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Last Updated on July 29, 2019, by eNotes Editorial. Word Count: 344

1. Richard Shelton first appears as a rather naive young man who accepts appearances without understanding the more complex reality of the world in which he lives. How does he become more enlightened and mature?

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2. Dick begins as a male chauvinist with no use for women. How does he come to respect, and then to love, Joanna Sedley?

3. To what extent does Joanna qualify as a liberated heroine, and to what extent is she the stereotypical heroine of romantic fiction whom the hero must rescue?

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4. In books 1 and 2, Joanna Sedley plays a major role; in the remaining three books she appears only briefly, and Stevenson introduces another woman, Alicia Risingham, as a possible rival for Dick's love. Is it a mistake for him to remove Joanna after book 2?

5. In Shakespeare's plays, in popular mythology, and in such films as the two versions of The Tower of London (1939 and 1961), Richard III is a figure of monstrous evil. Stevenson's Richard of Gloucester will become Richard III, but in this novel he is a younger man, not yet steeped in crime, who befriends the hero and advances him. What evidence is there that Richard has the potential for evil and that Dick does well not to remain one of his followers?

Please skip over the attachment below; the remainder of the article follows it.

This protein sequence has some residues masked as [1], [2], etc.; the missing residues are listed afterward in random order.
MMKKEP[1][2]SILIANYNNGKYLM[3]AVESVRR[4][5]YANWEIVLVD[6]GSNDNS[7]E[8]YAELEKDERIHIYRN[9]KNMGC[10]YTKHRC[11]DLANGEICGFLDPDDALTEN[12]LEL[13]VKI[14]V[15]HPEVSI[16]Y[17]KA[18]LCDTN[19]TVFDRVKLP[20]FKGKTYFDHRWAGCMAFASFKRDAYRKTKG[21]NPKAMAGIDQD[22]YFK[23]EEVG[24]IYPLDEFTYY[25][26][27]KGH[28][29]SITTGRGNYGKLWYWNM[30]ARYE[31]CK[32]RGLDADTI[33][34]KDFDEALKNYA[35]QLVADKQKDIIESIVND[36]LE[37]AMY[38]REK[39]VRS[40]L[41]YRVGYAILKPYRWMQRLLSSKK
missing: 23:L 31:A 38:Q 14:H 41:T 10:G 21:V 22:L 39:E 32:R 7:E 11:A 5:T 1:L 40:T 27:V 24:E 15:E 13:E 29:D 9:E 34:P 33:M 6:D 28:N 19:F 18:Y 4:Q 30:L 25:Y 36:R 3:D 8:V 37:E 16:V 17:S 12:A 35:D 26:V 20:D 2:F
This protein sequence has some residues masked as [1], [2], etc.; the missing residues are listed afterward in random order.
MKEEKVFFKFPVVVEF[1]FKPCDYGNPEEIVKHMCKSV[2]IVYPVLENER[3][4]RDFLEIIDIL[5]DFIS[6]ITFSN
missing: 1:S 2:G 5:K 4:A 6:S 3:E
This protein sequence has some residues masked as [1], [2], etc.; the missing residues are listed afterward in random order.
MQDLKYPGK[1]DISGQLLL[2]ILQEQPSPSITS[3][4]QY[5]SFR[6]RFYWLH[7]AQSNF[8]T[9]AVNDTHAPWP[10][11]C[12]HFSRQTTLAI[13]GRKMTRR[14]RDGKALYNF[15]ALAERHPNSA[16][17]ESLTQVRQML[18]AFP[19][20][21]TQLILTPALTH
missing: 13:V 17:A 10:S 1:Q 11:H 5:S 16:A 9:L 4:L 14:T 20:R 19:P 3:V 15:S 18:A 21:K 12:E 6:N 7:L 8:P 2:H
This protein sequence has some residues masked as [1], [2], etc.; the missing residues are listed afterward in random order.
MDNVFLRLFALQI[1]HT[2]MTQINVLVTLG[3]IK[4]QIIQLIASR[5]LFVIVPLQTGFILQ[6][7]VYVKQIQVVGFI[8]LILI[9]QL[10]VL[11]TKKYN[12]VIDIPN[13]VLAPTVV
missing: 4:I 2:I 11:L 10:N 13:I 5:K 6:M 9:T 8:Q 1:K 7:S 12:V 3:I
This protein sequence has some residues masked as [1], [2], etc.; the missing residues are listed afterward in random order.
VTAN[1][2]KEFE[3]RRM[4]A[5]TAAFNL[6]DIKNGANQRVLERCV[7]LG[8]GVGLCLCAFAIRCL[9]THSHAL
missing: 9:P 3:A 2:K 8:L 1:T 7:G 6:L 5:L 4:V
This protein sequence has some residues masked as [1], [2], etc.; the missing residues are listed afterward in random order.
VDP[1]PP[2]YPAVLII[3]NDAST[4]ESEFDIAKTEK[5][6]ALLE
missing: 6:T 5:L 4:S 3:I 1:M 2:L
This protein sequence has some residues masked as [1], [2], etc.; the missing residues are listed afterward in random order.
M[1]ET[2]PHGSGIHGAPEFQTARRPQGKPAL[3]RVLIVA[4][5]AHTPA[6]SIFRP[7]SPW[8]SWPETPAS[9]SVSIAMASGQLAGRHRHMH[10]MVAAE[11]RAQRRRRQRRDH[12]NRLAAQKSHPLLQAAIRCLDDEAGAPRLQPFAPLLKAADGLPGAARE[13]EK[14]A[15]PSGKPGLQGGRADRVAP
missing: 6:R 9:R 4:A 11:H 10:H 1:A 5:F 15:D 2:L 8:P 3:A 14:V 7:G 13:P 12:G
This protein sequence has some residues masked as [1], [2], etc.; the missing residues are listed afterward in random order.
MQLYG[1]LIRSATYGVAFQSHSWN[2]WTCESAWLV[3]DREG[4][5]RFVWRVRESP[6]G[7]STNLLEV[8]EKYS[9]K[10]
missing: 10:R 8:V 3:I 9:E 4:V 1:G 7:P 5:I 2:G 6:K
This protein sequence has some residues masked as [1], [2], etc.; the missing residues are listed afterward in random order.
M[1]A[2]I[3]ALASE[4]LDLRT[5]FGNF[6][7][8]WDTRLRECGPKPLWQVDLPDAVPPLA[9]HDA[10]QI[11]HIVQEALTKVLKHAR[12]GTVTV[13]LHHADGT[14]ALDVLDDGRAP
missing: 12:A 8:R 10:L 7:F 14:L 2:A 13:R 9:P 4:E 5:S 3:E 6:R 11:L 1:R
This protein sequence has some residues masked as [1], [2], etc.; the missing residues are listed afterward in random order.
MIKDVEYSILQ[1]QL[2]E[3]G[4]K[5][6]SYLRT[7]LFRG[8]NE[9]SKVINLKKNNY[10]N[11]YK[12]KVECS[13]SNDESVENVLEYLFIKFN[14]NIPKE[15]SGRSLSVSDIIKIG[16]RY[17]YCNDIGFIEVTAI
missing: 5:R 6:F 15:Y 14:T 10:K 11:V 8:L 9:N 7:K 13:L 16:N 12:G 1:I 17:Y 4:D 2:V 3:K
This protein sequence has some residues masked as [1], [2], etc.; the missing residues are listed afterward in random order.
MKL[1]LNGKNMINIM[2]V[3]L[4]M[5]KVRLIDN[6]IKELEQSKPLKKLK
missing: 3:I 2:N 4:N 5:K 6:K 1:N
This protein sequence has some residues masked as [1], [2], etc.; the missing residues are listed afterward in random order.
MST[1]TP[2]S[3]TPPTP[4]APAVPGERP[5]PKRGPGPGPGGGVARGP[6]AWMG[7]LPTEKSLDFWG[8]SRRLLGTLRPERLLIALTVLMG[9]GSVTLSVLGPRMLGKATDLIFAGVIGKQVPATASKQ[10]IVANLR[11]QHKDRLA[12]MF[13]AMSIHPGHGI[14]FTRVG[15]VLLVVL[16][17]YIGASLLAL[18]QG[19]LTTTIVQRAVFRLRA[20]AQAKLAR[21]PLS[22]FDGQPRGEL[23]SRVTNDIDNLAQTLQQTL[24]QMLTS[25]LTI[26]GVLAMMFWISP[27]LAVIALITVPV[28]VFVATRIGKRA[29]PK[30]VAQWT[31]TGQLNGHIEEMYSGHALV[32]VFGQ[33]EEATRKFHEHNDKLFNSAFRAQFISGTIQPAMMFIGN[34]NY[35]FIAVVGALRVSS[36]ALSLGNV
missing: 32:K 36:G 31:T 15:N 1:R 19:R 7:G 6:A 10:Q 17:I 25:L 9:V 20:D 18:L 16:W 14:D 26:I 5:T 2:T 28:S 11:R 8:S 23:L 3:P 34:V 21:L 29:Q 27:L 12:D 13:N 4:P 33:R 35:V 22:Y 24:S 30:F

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Latest answer posted March 24, 2015, 2:26 am (UTC)

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6. In The Black Arrow, a story of civil war, loyalties and alliances shift. How does Dick discover that his supposed protector, Sir Daniel Brackley, has betrayed him? In changing sides, does Dick turn traitor or discover a new freedom? Are the outlaws subversive criminals, terrorists, or freedom fighters? Why do Richard and his new protector, Richard of Gloucester, become alienated? What does this alienation say about each of their characters? Is either the side of York or of Lancaster better than the other?

7. Are there any parallels between the political situations of the Wars of the Roses in The Black Arrow and the political situations of quarreling factions today?

8. Is the novel's archaic prose style and diction a help or hindrance to the narrative? Can it be justified in terms of realism, or is it an artifice?

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